"In my experience of writing – and of life – the frenzy of dreams and that of form always go together." Iosi Havilio
Posts tagged "Edith Wharton"
The malediction of Minerva

The malediction of Minerva

The story of the passionate last affair in Lord Byron’s life, a culminating point for many of his erratic, errant motion through truth and illusion, has always held a particular fascination for scholars; it has caused vocal perplexity to his admirers and deep-felt sighs of ‘if only’ to the many women (and men) who loved...
A broken wing

A broken wing

When, towards the end of her life, Edith Wharton named her five personal favourite works among her fiction, one short novel featured on the list: Summer. Published in 1917, Summer was the most important work the writer produced during the years of the First World War. Despite Wharton’s own judgement, however, Summer has never found...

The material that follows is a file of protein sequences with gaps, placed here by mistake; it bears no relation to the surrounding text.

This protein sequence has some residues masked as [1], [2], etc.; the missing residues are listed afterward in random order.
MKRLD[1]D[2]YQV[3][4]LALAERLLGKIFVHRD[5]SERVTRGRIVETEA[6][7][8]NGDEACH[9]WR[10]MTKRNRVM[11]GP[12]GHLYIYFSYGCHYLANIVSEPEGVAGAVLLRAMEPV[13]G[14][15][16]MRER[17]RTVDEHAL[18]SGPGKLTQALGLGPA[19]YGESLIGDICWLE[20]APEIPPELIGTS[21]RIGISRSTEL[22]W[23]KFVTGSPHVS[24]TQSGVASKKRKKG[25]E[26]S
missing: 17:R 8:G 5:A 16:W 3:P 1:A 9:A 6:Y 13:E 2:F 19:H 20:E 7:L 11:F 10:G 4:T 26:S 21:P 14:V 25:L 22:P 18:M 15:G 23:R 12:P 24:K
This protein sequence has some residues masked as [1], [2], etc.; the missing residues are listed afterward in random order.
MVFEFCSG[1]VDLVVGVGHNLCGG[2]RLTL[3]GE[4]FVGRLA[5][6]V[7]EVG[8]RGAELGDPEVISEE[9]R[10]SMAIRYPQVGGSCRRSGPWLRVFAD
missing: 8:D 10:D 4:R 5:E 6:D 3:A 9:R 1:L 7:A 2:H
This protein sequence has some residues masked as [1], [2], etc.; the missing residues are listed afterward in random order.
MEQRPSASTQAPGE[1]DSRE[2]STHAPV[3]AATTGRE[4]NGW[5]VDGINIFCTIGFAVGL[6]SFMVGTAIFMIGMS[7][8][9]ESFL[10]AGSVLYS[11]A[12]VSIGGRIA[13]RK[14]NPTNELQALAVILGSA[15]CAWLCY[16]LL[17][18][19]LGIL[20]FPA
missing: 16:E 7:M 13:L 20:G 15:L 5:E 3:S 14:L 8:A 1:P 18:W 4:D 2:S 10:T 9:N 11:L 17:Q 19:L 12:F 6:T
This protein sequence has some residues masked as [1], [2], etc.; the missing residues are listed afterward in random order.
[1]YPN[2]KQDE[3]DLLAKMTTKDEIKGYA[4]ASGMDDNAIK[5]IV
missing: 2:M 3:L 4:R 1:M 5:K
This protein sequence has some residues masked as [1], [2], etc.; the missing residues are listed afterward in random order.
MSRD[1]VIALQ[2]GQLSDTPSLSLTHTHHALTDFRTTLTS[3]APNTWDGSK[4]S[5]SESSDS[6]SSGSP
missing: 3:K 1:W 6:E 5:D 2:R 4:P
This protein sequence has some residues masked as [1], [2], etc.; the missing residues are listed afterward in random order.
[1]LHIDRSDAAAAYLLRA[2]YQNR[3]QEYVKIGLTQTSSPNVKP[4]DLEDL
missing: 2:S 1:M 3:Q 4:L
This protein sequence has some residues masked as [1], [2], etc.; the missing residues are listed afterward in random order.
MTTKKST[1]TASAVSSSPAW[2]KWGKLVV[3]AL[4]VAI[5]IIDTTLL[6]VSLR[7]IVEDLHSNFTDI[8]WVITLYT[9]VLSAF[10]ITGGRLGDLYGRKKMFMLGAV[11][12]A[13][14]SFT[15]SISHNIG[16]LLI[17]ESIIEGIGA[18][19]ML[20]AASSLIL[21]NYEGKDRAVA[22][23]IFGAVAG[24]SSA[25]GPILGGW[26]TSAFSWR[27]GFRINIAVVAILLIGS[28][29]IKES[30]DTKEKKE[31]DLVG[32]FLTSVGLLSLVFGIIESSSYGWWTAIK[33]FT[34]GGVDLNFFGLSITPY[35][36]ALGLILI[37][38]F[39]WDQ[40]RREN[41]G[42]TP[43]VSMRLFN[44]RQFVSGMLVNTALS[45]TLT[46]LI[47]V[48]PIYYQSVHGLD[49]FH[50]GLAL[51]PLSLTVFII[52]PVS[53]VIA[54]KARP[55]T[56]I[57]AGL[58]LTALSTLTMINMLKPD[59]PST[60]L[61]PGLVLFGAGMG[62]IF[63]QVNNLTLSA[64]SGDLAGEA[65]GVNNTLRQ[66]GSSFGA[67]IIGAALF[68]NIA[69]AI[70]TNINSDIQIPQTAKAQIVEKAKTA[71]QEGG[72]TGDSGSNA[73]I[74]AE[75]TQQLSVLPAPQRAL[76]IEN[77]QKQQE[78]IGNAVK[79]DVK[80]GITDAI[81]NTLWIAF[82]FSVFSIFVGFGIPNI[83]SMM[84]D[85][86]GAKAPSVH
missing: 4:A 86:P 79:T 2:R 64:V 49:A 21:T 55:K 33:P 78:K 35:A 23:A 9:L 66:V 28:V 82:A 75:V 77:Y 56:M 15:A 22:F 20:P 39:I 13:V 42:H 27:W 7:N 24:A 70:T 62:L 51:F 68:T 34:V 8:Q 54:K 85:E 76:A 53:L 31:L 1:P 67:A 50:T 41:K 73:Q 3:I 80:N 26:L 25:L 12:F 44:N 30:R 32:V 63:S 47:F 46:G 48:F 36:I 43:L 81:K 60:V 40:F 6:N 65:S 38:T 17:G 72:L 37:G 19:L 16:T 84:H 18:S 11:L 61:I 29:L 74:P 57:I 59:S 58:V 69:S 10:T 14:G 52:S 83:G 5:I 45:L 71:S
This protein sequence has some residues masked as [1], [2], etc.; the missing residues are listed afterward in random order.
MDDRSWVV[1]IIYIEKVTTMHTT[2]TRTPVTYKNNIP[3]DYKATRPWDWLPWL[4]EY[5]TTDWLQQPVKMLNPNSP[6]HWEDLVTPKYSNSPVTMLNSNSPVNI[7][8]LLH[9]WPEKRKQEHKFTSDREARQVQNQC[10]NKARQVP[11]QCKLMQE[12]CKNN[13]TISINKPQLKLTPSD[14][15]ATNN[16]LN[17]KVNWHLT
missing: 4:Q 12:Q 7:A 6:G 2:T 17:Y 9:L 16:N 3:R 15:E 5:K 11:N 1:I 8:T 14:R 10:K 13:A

Ghosts of New York

Ghosts of New York

I have an American heiress to thank for leading me to Edith Wharton. I was a teenager – lank-haired, history addict, eye for drama – and I was visiting Blenheim Palace with my parents when I caught sight of a creature from the Gilded Age. Consuelo Vanderbilt, wife of the 9th Duke of Marlborough, looked...
Rereadability unbound

Rereadability unbound

I’d like to think there’s something more essential about the short story than just its being, well, short. Are short stories inherently tidier, messier, more dramatic, voicier, paradoxically slower, better with beer and pretzels than neighboring forms? We could adjectival-phrase away for days on this, following up with maybe yesses and maybe nos, but I...